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Meta Insight: the Flash Wolves discuss the LMS’ Top Lane

by James Chen Feb 9 2016
Thumbnail image courtesy of Garena Flickr

One of the fun things about watching international circuits is playing that classic childhood game of spotting the differences. Regional preferences color their interpretation of the patch meta, and individual players have their own favorites and strengths to affect picks and bans. In the LoL Master Series, the Flash Wolves in particular had to crack down on the development of their top lane strategies as former Flash Wolves Junior trainee Shen "Rins" Po-Ju replaces Chou "Steak" Lu-Hsi as the team's top lane starter.

The two of them have mostly done so by scouting other regions.

Foreign Policy

"I think our team plays similar to some of the Korean teams, so we basically just watch what they pick and try it in scrims," said Steak, now an analyst for the Flash Wolves. In fact, the champion pool overlap among Asiatic top laners is pretty noticeable: Poppy and Trundle are a constant menace, among a diversity of other threats.

Not Quinn, though. Even as Quinn's regularly showed up in China's LPL, she's failed to cross the Taiwan Strait — an artifact of both player and regional preferences. "It's a champion that needs a lot of practice and good map concepts," said Rins. "In the LMS, top laners are easier to gank and die, so Quinn doesn't fit [the region]."

Steak thinks it's simpler than that. Rather than an outcome of the LMS metagame, "Taiwan pro players just don't know how to play Quinn."

They do, however, know how to play Gnar. But that may be more a legacy of the prior season's metagame than an actual statement of the current patch's strengths. "Quinn and Gnar are overrated," said Rins. "You may think they are strong, but they're actually not. It's too much of a gamble. I would suggest everybody play Fiora and Lissandra more — Fiora's good at fighting duels, and Lissandra is good at initiating."

Nautilus, too, is a favored initiating pick among Taiwanese teams — mostly because of how easy he is to use. "Nautilus is similar to Maokai," said Rins. "The champion can be played more easily than others, and seldom makes mistakes."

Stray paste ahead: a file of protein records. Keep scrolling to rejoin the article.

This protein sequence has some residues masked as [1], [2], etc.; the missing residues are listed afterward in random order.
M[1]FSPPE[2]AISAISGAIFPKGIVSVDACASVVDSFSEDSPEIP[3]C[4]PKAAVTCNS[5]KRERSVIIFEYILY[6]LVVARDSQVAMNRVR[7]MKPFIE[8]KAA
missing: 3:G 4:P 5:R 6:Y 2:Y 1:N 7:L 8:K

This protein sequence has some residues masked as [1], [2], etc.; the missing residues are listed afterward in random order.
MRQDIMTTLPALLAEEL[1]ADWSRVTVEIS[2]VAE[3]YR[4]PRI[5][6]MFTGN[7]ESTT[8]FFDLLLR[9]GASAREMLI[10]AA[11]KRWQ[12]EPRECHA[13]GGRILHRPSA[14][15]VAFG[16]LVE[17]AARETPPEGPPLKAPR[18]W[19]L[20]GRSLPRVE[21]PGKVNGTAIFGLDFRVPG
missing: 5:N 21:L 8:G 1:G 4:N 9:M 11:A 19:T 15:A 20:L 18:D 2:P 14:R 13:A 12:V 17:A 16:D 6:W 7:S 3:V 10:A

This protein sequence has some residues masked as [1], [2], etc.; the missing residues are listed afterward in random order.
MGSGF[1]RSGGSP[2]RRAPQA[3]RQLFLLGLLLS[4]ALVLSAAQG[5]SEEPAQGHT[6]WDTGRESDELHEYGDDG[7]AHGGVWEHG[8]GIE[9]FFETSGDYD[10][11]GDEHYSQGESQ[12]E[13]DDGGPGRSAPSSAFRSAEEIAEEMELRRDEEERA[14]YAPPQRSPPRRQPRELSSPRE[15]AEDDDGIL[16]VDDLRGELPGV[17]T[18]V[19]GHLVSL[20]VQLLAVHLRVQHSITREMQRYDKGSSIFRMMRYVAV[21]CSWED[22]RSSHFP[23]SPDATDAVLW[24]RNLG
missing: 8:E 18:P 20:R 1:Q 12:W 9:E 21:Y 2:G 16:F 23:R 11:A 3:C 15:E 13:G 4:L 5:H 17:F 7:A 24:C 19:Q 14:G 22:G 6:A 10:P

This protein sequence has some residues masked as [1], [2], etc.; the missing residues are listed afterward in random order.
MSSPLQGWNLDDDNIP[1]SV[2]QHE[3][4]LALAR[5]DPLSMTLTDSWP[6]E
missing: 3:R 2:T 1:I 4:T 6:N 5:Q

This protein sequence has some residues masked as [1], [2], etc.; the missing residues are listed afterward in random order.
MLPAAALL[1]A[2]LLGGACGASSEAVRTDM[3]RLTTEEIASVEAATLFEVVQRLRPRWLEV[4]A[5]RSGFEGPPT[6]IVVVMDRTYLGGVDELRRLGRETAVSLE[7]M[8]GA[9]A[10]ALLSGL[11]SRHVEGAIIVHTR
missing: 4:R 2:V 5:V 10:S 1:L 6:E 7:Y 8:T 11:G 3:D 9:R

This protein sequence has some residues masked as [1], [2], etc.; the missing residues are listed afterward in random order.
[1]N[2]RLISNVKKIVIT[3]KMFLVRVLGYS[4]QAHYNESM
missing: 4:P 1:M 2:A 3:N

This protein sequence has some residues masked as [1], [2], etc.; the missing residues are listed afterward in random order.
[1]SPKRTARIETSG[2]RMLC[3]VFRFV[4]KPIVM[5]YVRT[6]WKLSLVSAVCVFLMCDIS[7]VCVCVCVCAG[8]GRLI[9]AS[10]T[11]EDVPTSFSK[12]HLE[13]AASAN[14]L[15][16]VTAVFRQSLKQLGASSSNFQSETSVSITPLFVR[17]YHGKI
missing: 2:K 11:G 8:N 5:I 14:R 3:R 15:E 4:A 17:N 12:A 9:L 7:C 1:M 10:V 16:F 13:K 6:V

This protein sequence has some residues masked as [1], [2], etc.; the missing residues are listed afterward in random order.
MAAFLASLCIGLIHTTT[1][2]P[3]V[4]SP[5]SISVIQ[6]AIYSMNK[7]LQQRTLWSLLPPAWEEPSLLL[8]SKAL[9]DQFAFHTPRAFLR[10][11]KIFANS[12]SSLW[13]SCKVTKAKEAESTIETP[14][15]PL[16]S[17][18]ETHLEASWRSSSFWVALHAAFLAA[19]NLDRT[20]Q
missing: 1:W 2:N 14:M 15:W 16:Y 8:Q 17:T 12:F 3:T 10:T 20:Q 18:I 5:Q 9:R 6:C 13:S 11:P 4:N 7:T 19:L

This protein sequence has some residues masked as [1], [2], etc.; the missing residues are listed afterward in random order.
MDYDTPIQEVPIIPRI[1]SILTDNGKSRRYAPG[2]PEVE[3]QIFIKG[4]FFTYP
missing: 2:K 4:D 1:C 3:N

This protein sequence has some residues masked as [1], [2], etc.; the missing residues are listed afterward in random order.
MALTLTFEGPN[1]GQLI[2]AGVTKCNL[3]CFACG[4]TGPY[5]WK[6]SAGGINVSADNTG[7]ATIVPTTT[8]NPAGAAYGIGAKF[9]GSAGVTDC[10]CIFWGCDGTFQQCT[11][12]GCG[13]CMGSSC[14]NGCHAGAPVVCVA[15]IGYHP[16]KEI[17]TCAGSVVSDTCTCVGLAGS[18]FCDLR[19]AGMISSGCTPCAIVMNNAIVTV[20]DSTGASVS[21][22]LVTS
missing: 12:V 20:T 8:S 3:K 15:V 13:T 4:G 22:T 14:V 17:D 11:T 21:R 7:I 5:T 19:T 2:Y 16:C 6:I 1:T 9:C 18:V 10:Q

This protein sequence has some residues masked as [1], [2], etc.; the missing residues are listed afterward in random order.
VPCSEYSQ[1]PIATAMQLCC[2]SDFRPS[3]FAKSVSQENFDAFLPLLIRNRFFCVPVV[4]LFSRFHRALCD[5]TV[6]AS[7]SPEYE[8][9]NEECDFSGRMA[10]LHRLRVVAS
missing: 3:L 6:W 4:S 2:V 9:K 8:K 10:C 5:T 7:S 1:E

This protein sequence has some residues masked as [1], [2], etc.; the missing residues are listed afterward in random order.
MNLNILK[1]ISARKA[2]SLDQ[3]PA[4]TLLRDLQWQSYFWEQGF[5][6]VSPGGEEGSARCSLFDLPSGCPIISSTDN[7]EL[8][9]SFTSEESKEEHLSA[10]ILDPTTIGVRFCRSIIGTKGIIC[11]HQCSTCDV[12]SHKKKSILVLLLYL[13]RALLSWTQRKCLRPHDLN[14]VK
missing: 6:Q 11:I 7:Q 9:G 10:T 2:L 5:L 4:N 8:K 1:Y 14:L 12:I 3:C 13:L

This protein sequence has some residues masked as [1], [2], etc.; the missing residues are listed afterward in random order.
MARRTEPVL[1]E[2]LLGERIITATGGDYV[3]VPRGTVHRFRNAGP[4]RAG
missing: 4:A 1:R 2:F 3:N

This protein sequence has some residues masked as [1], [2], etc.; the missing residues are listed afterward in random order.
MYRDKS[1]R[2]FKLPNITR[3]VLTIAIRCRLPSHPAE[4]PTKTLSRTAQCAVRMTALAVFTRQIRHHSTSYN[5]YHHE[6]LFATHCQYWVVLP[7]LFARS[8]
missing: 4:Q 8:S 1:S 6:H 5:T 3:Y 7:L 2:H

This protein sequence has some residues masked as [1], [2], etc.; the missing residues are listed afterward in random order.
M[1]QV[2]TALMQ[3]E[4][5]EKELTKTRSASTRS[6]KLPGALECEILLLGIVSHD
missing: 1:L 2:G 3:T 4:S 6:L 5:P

As much as they're looking to their regional neighbors for inspiration, the western metagame's mostly ignored. Picks like Shen may be popular in the NA LCS, but the Flash Wolves see too many problems with its strategic implementation.

"I prefer Nautilus over Shen," said Rins. "I don't think Shen is a good choice in this meta: he's weak in joining team fights and pushing lanes by himself. The only advantage he has is that he ganks bottom lane easier in the early game."

In contrast, the entire region's too scared of Gangplank to let each other play him. The pirate is banned by the red side in almost every single game. "It's very scary if you get [Gangplank] on top lane," said Rins. "Gangplanks in mid lane will lose towers easier, but he doesn't have an enemy in top lane. You can farm by shooting [barrels] and join fights with just his ultimate."

"Gangplank's late game impact is way too high," complained Steak. "But he's fixed after the barrel nerf, so I think we'll be seeing him in some games."

Piecing Together

Technically, the Flash Wolves run two top laners on the team. But alternate player Yau "MMD" Li-Hung hasn't seen the stage recently as a result of the team's strategic preferences. "The champion pools are different between MMD and I," explained Rins. "He prefers Poppy and Rumble, and I prefer warrior and tanky champion styles, such as Fiora." While Poppy is certainly a meta-relevant pick at the moment, the low safety margins afforded to her and Rumble don't currently fit with the Flash Wolves' overall strategy.

To put it simply, "I think top lane is too easily ganked," said Steak. "Top lane should be a bit harder to kill." Without Gangplank's instantaneous waveclear to passively farm with, or Nautilus's sheer bulk allowing him to safely waddle under the turret even when outnumbered, or even Sight wards in the shop to scout out the approaches, a lot of top lane picks become easy fodder for the jungler to pad their KDA with. Thus why Rins is getting the majority of the games halfway through the LMS.

But Steak has an idea to help shake things up a bit more for the team. "I wish more people played Graves top," he said. "I think Graves top is a lot better than jungle Graves." The former bot lane marksman's kit overhaul's made him more like an assassin than traditional carry, featuring huge burst and high mobility. The combination of Quickdraw and Smokescreen gives him a potential out even when ganked, while his immense area-of-effect damage gives the pushing power sought after by the Flash Wolves.

With the junglers of every other team in the region calling dibs on Graves, however, his theory remains untested.

James Chen is a freelance writer seen on PC Gamer, LoLesports, theScore eSports and elsewhere. There isn't a bigger LMS fanboy anywhere. We've looked. You can follow him on Twitter.